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ARS Home » Plains Area » Miles City, Montana » Livestock and Range Research Laboratory » Research » Publications at this Location » Publication #322315

Research Project: Alleviating Rate Limiting Factors that Compromise Beef Production Efficiency

Location: Livestock and Range Research Laboratory

Title: Role of exogenous estrogen in initiation of estrus and induction of an LH surge

Author
item Mogck, C - South Dakota State University
item Madsen, C - South Dakota State University
item Geary, Thomas
item Perry, G - South Dakota State University

Submitted to: Meeting Abstract
Publication Type: Abstract Only
Publication Acceptance Date: 12/10/2014
Publication Date: 3/1/2015
Citation: Mogck, C.L., Madsen, C.A., Geary, T.W., Perry, G.A. 2015. Role of exogenous estrogen in initiation of estrus and induction of an LH surge. Midwestern Section American Society of Animal Science. 93(Supple. 2):195.

Interpretive Summary:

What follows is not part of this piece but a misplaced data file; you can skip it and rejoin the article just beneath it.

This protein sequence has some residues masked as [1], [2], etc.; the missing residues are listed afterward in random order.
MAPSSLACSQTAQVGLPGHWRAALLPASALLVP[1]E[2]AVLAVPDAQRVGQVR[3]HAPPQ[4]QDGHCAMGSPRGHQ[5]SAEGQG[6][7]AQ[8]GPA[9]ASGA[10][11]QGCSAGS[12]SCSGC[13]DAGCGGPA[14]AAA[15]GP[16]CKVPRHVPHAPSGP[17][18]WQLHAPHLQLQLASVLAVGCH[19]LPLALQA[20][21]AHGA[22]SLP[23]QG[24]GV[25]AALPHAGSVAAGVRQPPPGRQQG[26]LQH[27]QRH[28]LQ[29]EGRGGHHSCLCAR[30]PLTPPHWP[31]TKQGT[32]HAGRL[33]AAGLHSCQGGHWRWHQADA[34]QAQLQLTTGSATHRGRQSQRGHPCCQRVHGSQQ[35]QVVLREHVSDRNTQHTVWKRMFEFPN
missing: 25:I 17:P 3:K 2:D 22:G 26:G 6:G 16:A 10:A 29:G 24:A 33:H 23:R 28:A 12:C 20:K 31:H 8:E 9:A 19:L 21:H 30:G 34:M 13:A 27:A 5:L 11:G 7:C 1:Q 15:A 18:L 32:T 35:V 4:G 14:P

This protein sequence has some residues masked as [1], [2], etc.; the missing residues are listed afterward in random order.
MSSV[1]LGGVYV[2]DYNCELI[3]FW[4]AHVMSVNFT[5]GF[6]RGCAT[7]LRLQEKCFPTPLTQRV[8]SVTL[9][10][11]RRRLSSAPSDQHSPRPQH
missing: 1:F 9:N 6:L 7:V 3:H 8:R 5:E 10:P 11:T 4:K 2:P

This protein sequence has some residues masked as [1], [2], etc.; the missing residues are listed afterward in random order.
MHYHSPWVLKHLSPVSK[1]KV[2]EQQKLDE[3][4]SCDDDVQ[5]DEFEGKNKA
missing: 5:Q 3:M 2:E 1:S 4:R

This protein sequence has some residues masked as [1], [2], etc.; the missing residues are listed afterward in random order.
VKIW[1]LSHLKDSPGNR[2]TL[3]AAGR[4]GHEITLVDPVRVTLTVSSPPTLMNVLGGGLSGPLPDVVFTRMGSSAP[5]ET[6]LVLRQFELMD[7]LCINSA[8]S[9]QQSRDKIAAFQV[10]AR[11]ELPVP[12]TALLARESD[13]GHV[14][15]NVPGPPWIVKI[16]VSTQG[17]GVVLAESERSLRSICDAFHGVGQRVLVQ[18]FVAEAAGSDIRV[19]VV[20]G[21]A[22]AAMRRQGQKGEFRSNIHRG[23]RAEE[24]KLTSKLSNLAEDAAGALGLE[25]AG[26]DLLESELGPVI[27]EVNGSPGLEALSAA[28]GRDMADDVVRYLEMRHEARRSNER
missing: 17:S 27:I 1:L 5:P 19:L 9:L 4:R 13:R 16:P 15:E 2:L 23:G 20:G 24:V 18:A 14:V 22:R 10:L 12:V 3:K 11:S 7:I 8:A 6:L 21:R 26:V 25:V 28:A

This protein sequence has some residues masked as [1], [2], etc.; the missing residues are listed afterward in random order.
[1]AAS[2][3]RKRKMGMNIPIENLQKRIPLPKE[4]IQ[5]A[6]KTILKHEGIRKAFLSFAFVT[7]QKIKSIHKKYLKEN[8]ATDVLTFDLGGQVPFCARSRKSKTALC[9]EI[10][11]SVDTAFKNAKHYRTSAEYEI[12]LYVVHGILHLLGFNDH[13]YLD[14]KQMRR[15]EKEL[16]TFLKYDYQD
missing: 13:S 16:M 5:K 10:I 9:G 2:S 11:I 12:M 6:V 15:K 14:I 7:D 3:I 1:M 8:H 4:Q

Technical Abstract: Among cattle the LH surge that causes ovulation occurs shortly after the onset of a spontaneous estrus. In addition an injection of 100 'g of GnRH can induce an LH surge capable of inducing ovulation. We hypothesized that different preovulatory estradiol profiles would result in different ovulatory LH surges, and that an injection of GnRH (100 'g) would induce a secondary LH surge among cows that exhibited standing estrus prior to the GnRH injection. In order to establish the importance of estradiol on initiating an LH surge, ovariectomized multiparous cows (n=26) received estradiol cypionate (ECP), estradiol benzoate (EB) or no treatment (CON) to mimic a preovulatory period. Prior to treatment, all cows received a progesterone-releasing device (CIDR) for 7 d, 25 mg injection of prostaglandin-F2a (PGF) at CIDR removal (d -2), and an injection of GnRH (100 µg; d 0 h 0) 2 d later to mimic the follicular phase. Utilizing a 3x3 Latin Square design, cows received either ECP 36 h before GnRH injection, EB 12 h before GnRH injection, or no estradiol (CON). Blood samples were collected every 4 h from h -36 to GnRH and every 30 min from GnRH until h 2.5. Peak LH concentration and interval from GnRH to peak LH was analyzed using the GLM procedure in SAS. Circulating concentrations of LH were analyzed as repeated measures using the MIXED procedure in SAS. There was an effect of treatment on peak concentration of LH with EB treated cows having a greater (P < 0.01) peak LH concentrations (20.5±3.0 ng/mL) than ECP (9.9±3.0 ng/mL) or CON (10.6±3.1 ng/mL). In addition, there was a difference in the interval from GnRH to peak LH concentration with ECP treated cows reaching peak LH concentrations 638.3±41.8 min before GnRH and EB and CON cows reaching peak LH concentrations after GnRH (83.3±41.8 and 35.3±43.0 min, respectively). There was an effect of treatment, time, and a treatment by time interaction (P < 0.01) on circulating concentrations of LH, with ECP treated cows having increased concentrations of LH at hour -16, -12, -8, and -4 compared to EB and CON. However, EB had greater concentrations of LH than ECP at 30, 60, 90, 120, and 150 min after GnRH and CON having greater concentrations of LH at 30 and 60 min after GnRH compared to ECP. In summary, exogenous estradiol influenced timing and peak concentrations of an LH surge.